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Por Joan Collado | 6 June, 2018

Show me the purpose!

Today not many doubt that what makes a brand truly special isn’t what it offers or its resources (despite those things being what gives it credibility and legitimacy), but rather its intangible elements.

What hooks you, what creates preference and identification, it’s not if a product or service has more of this or less of that, but instead it’s what world surrounds the brand in question. What world can you access by joining its club, what can you participate in and what can you achieve by doing so.

These days intangibles play an crucial role in growing companies and businesses. To explain how, in this post we’re going to focus on the most determinant intangible: purpose. What is it?

According to a recent study by Harvard Business Review partnering with the consulting firm Ernst & Young, purpose can be defined as “An aspirational reason for being which inspires and provides a call to action for an organisation and its partners and stakeholders, and provides benefit to local and global society”.

In a nutshell, it’s the reason why companies exist beyond just making money. For example:

  • Apple sells computers, tablets and mobile phones, but it exists to empower creative exploration and self-expression.
  • Nike sells sports apparel, but it exists to provide inspiration and innovation for all athletes worldwide.
  • Ikea sells furniture, but it exists to create a daily life that’s better for most people.

 

Identifying a genuine purpose, one with depth that acts as a key criteria when making decisions has become the great challenge of the present for companies. We say challenge because although most companies recognise that purpose helps with innovation and transformation, very few would acknowledge yet that they working internally based on it.

It is not easy to institute a purpose. At the end of the day, it affects all aspects of the culture of the brand and organisation. To have an impact, it must be conveyed and communicated from the CEO on down, throughout the company, with the help of the Marketing and Human Resources departments as well as other ones.

The result, if it’s done right, is worth the effort since it benefits every aspect of the company: The brand and its experience, its offering, the development of new opportunities and innovation, the business model and operations…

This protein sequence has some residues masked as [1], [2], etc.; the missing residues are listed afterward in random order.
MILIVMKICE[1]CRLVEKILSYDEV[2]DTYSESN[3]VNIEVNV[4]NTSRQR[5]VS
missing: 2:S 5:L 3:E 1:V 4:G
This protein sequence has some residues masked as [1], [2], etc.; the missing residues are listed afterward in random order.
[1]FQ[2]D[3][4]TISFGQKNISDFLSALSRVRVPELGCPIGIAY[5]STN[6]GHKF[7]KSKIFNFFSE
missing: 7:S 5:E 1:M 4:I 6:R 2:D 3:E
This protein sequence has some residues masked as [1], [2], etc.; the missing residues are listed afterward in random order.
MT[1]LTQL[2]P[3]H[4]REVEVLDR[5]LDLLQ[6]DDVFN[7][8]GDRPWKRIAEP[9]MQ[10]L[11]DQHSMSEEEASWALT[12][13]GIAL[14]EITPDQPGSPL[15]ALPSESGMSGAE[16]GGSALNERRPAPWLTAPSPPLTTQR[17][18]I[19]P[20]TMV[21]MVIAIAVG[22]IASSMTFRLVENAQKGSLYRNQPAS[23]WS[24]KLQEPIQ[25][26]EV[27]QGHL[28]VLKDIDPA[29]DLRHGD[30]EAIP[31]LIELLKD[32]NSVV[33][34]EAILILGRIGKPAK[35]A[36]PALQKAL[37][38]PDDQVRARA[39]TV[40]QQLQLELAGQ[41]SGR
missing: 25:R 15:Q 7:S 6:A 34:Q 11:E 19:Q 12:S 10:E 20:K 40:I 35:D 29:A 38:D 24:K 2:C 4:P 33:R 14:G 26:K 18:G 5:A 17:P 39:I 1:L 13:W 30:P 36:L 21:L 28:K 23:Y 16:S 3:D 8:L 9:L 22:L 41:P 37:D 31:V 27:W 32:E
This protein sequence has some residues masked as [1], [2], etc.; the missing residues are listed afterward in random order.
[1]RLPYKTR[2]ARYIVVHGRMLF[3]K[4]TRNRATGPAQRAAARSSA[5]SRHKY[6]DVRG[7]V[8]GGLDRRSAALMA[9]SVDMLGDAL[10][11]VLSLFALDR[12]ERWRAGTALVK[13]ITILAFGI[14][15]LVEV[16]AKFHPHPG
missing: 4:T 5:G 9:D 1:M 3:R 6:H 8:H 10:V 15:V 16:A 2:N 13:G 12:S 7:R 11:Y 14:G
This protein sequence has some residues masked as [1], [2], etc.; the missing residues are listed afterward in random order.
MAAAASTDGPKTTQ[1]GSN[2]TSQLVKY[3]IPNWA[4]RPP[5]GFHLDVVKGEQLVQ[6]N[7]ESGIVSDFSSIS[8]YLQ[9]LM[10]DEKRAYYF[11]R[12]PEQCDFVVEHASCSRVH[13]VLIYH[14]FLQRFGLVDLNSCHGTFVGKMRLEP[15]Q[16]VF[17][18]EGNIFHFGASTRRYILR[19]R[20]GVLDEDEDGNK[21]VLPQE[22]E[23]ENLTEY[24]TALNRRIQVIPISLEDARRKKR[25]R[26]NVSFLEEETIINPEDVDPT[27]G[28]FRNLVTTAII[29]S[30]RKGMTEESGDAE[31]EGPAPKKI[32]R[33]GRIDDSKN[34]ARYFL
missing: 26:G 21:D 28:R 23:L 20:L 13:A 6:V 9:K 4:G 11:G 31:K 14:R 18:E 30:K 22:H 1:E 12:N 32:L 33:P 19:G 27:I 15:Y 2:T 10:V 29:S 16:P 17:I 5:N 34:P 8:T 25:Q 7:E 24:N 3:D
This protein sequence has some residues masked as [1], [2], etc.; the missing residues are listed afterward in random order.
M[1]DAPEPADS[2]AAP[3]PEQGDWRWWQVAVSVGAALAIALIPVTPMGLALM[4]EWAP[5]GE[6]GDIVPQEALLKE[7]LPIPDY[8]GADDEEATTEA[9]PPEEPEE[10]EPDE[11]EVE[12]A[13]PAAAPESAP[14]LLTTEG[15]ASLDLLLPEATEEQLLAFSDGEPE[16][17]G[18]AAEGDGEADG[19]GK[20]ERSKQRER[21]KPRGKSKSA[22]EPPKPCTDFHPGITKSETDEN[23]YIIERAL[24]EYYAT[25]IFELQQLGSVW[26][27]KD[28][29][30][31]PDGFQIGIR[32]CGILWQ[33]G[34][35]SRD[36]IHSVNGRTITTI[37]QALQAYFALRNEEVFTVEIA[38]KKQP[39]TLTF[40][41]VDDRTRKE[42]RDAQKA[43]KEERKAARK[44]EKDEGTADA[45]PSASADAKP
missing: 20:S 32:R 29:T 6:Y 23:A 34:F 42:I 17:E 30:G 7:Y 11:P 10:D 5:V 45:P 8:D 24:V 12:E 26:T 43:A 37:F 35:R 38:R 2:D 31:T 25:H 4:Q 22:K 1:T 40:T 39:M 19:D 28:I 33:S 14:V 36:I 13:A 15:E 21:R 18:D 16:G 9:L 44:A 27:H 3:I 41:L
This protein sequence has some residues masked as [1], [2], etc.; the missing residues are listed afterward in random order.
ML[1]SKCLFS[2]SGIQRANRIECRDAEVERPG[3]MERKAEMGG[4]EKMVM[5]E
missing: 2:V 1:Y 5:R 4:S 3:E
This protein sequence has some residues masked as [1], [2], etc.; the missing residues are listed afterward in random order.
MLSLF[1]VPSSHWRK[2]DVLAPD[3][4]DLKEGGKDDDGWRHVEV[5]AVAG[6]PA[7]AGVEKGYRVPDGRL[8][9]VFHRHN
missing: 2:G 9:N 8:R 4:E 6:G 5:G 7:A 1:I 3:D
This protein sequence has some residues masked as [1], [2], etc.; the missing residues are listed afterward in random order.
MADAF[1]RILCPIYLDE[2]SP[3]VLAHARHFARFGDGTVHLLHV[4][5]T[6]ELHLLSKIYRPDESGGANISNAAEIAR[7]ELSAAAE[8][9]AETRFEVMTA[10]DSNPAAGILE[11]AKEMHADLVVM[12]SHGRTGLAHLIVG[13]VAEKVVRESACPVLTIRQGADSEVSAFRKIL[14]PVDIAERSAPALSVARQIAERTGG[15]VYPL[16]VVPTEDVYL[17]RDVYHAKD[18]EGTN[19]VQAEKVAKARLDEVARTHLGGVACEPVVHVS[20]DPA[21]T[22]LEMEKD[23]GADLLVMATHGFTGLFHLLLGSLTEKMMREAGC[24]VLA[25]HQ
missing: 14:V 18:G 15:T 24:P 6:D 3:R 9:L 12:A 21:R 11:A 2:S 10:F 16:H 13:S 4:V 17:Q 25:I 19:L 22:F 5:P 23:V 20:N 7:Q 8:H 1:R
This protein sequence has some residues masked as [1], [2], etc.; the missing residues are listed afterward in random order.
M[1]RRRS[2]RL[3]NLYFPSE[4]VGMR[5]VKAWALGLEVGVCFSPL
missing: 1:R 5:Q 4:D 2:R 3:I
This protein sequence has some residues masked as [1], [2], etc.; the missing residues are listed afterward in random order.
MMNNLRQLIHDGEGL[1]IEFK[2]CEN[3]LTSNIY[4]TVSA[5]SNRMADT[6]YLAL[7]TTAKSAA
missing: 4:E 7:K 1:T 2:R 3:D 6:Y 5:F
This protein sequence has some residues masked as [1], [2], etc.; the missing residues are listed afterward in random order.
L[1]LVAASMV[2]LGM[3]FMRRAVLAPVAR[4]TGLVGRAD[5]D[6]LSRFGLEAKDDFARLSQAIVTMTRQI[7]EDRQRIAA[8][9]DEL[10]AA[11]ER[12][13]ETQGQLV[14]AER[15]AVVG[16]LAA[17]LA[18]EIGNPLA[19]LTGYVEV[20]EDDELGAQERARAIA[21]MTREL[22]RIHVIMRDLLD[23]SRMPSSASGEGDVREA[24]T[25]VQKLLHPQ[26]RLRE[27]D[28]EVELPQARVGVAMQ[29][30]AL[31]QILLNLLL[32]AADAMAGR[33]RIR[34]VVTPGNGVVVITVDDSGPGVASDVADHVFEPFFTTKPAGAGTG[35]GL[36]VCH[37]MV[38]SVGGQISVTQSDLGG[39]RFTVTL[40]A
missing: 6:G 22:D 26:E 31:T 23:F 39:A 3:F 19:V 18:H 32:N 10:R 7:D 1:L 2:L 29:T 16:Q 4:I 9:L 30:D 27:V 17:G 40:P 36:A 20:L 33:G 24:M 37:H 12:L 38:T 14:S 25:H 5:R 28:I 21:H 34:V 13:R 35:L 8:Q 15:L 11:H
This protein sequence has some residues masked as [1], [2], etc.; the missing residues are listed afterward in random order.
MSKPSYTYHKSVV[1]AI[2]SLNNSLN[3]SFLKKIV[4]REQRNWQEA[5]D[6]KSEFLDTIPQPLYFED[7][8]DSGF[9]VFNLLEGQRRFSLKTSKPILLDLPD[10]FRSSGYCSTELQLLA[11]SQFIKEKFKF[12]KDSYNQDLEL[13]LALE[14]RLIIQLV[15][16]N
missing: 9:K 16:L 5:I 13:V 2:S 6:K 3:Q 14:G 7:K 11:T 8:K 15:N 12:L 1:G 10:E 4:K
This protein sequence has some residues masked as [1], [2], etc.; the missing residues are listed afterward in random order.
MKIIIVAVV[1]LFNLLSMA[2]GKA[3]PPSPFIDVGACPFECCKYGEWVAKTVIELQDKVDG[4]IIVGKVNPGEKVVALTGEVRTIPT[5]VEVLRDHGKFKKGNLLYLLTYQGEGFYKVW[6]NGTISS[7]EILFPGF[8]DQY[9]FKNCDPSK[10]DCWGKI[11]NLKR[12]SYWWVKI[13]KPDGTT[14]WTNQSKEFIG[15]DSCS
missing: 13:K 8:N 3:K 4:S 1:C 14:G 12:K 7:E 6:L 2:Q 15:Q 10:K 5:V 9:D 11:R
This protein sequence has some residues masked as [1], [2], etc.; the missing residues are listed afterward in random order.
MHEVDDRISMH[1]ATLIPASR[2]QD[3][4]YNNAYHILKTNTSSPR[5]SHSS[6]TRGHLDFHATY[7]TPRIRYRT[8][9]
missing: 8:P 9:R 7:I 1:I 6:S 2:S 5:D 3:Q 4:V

In short, purpose is the company’s key growth lever.

So… what about the relationships that are established with the brand? As we see, once you have the purpose, the attitude can be defined and it is connected emotionally and aspirationally with all the audiences: We attract customers, we create cohesion, satisfaction and pride in the employees, identification in the ambassadors, trust in the shareholders… they all have a reason to become personally associated with the brand. They all join the cause.

Warning! A great purpose also entails great responsibility: Beyond communicating it, it’s essential for it to be activated and present wherever we are. That’s the only way we will be able to demonstrate how we do things and how we behave, setting ourselves apart from the rest in a meaningful way.

In sum: all of us, wherever we are and whichever brand we’re beside… we want to become excited, we want a reason why and we want to form part of something big. That’s why, subconsciously, when our inner self has a brand and a business in front of it, it looks for an important purpose where it can join the cause.

So we end up acting like Cuba Gooding Jr., asking Tom Cruise (or our brand) to truly commit, jump in, to believe it, in the famous “Show me the money” scene. Although now we don’t think so much about the “money” (or about the product), and yes, a little more about the purpose.